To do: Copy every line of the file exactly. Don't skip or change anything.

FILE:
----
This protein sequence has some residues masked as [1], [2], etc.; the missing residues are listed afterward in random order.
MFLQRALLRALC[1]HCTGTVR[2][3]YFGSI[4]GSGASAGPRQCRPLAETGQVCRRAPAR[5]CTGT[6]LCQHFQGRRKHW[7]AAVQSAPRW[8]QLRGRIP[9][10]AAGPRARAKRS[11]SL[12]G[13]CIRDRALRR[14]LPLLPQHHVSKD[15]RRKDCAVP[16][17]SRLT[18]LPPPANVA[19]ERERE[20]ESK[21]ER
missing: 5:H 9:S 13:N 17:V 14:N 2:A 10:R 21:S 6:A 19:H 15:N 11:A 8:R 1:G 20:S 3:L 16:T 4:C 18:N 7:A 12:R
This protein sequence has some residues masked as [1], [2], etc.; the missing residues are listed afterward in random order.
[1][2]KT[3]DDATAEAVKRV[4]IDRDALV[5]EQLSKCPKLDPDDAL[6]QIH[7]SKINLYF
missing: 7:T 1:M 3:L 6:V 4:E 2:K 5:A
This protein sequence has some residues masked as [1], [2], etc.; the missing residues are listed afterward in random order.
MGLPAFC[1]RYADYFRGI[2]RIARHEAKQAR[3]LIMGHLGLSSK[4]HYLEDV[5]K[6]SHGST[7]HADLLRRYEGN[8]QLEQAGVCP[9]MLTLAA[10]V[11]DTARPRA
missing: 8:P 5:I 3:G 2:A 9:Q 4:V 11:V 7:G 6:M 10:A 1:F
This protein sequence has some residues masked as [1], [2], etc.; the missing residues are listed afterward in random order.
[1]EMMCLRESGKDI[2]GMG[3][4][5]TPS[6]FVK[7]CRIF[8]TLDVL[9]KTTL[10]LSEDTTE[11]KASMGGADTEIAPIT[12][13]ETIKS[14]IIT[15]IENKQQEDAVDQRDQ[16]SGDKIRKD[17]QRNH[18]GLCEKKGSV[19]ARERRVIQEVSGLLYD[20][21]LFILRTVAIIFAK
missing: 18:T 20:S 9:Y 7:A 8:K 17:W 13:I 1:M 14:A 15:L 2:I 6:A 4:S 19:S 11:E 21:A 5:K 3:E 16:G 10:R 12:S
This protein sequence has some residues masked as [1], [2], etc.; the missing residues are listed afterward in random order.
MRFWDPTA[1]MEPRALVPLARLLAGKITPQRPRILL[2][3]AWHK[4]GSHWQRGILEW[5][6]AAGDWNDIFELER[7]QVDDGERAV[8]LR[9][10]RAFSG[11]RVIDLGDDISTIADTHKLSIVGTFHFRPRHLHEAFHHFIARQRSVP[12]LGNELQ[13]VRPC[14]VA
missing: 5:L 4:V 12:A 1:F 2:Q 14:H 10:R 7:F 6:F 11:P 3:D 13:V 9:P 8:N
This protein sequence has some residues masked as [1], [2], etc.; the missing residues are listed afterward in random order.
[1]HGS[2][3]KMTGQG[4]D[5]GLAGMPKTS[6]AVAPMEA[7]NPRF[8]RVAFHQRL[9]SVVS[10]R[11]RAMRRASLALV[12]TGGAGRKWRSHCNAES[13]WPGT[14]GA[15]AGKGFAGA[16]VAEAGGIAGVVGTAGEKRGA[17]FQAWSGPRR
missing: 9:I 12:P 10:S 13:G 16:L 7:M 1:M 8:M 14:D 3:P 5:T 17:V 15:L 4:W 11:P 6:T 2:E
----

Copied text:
This protein sequence has some residues masked as [1], [2], etc.; the missing residues are listed afterward in random order.
MFLQRALLRALC[1]HCTGTVR[2][3]YFGSI[4]GSGASAGPRQCRPLAETGQVCRRAPAR[5]CTGT[6]LCQHFQGRRKHW[7]AAVQSAPRW[8]QLRGRIP[9][10]AAGPRARAKRS[11]SL[12]G[13]CIRDRALRR[14]LPLLPQHHVSKD[15]RRKDCAVP[16][17]SRLT[18]LPPPANVA[19]ERERE[20]ESK[21]ER
missing: 5:H 9:S 13:N 17:V 14:N 2:A 10:R 21:S 6:A 19:H 15:N 11:A 8:R 1:G 20:S 3:L 16:T 4:C 18:N 7:A 12:R
This protein sequence has some residues masked as [1], [2], etc.; the missing residues are listed afterward in random order.
[1][2]KT[3]DDATAEAVKRV[4]IDRDALV[5]EQLSKCPKLDPDDAL[6]QIH[7]SKINLYF
missing: 7:T 1:M 3:L 6:V 4:E 2:K 5:A
This protein sequence has some residues masked as [1], [2], etc.; the missing residues are listed afterward in random order.
MGLPAFC[1]RYADYFRGI[2]RIARHEAKQAR[3]LIMGHLGLSSK[4]HYLEDV[5]K[6]SHGST[7]HADLLRRYEGN[8]QLEQAGVCP[9]MLTLAA[10]V[11]DTARPRA
missing: 8:P 5:I 3:G 2:A 9:Q 4:V 11:V 7:G 6:M 10:A 1:F
This protein sequence has some residues masked as [1], [2], etc.; the missing residues are listed afterward in random order.
[1]EMMCLRESGKDI[2]GMG[3][4][5]TPS[6]FVK[7]CRIF[8]TLDVL[9]KTTL[10]LSEDTTE[11]KASMGGADTEIAPIT[12][13]ETIKS[14]IIT[15]IENKQQEDAVDQRDQ[16]SGDKIRKD[17]QRNH[18]GLCEKKGSV[19]ARERRVIQEVSGLLYD[20][21]LFILRTVAIIFAK
missing: 18:T 20:S 9:Y 7:A 8:K 17:W 13:I 1:M 14:A 15:L 2:I 6:A 4:S 19:S 11:E 21:A 5:K 3:E 16:G 10:R 12:S
This protein sequence has some residues masked as [1], [2], etc.; the missing residues are listed afterward in random order.
MRFWDPTA[1]MEPRALVPLARLLAGKITPQRPRILL[2][3]AWHK[4]GSHWQRGILEW[5][6]AAGDWNDIFELER[7]QVDDGERAV[8]LR[9][10]RAFSG[11]RVIDLGDDISTIADTHKLSIVGTFHFRPRHLHEAFHHFIARQRSVP[12]LGNELQ[13]VRPC[14]VA
missing: 5:L 4:V 12:A 1:F 2:Q 14:H 10:R 7:F 6:F 11:P 3:D 13:V 9:P 8:N
This protein sequence has some residues masked as [1], [2], etc.; the missing residues are listed afterward in random order.
[1]HGS[2][3]KMTGQG[4]D[5]GLAGMPKTS[6]AVAPMEA[7]NPRF[8]RVAFHQRL[9]SVVS[10]R[11]RAMRRASLALV[12]TGGAGRKWRSHCNAES[13]WPGT[14]GA[15]AGKGFAGA[16]VAEAGGIAGVVGTAGEKRGA[17]FQAWSGPRR
missing: 9:I 12:P 10:S 13:G 16:L 7:M 1:M 8:M 14:D 3:P 5:T 17:V 15:L 4:W 11:P 6:T 2:E